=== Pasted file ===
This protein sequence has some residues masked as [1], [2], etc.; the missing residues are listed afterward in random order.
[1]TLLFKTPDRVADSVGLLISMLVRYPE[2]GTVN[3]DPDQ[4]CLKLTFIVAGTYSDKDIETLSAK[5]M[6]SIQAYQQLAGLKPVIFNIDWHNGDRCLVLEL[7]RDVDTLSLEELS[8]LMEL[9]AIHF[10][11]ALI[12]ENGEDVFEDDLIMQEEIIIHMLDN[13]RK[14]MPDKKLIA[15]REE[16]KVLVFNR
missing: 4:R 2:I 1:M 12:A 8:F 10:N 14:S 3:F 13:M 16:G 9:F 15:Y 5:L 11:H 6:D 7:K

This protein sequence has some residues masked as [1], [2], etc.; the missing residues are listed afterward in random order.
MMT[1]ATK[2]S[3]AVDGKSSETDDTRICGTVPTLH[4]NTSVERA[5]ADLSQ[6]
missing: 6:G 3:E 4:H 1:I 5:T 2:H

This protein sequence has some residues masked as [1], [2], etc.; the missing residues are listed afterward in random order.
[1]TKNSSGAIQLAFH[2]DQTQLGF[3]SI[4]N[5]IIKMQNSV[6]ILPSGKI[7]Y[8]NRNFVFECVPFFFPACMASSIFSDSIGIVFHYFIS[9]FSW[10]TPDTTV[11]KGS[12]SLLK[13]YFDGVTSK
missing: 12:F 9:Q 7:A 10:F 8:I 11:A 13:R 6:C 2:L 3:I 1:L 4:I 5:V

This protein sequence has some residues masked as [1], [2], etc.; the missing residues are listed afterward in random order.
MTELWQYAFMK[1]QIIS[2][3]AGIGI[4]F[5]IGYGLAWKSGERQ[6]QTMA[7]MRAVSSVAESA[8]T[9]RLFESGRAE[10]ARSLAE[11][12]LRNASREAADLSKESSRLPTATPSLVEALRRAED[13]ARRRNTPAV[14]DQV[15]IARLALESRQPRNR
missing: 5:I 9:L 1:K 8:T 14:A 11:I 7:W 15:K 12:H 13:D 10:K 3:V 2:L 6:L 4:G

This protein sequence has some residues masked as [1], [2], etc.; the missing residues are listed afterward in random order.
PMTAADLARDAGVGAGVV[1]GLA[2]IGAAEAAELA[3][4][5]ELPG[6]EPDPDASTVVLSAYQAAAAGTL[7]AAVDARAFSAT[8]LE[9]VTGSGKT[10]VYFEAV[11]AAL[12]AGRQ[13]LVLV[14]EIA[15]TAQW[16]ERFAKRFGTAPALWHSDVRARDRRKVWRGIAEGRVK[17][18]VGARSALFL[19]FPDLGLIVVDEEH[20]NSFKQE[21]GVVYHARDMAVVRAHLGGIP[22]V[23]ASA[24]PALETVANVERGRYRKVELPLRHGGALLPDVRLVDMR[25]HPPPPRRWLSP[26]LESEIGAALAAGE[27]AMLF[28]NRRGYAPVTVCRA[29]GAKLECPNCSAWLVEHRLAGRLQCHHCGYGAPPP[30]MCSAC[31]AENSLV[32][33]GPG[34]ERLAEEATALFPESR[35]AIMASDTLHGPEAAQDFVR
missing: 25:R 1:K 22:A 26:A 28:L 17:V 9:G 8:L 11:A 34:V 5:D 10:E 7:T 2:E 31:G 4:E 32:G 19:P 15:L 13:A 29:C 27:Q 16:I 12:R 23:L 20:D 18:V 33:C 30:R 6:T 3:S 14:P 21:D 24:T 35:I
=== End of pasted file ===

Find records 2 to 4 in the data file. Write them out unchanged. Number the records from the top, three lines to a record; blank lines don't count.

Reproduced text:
This protein sequence has some residues masked as [1], [2], etc.; the missing residues are listed afterward in random order.
MMT[1]ATK[2]S[3]AVDGKSSETDDTRICGTVPTLH[4]NTSVERA[5]ADLSQ[6]
missing: 6:G 3:E 4:H 1:I 5:T 2:H

This protein sequence has some residues masked as [1], [2], etc.; the missing residues are listed afterward in random order.
[1]TKNSSGAIQLAFH[2]DQTQLGF[3]SI[4]N[5]IIKMQNSV[6]ILPSGKI[7]Y[8]NRNFVFECVPFFFPACMASSIFSDSIGIVFHYFIS[9]FSW[10]TPDTTV[11]KGS[12]SLLK[13]YFDGVTSK
missing: 12:F 9:Q 7:A 10:F 8:I 11:A 13:R 6:C 2:L 3:I 1:L 4:I 5:V

This protein sequence has some residues masked as [1], [2], etc.; the missing residues are listed afterward in random order.
MTELWQYAFMK[1]QIIS[2][3]AGIGI[4]F[5]IGYGLAWKSGERQ[6]QTMA[7]MRAVSSVAESA[8]T[9]RLFESGRAE[10]ARSLAE[11][12]LRNASREAADLSKESSRLPTATPSLVEALRRAED[13]ARRRNTPAV[14]DQV[15]IARLALESRQPRNR
missing: 5:I 9:L 1:K 8:T 14:A 11:I 7:W 15:K 12:H 13:D 10:K 3:V 2:L 6:L 4:G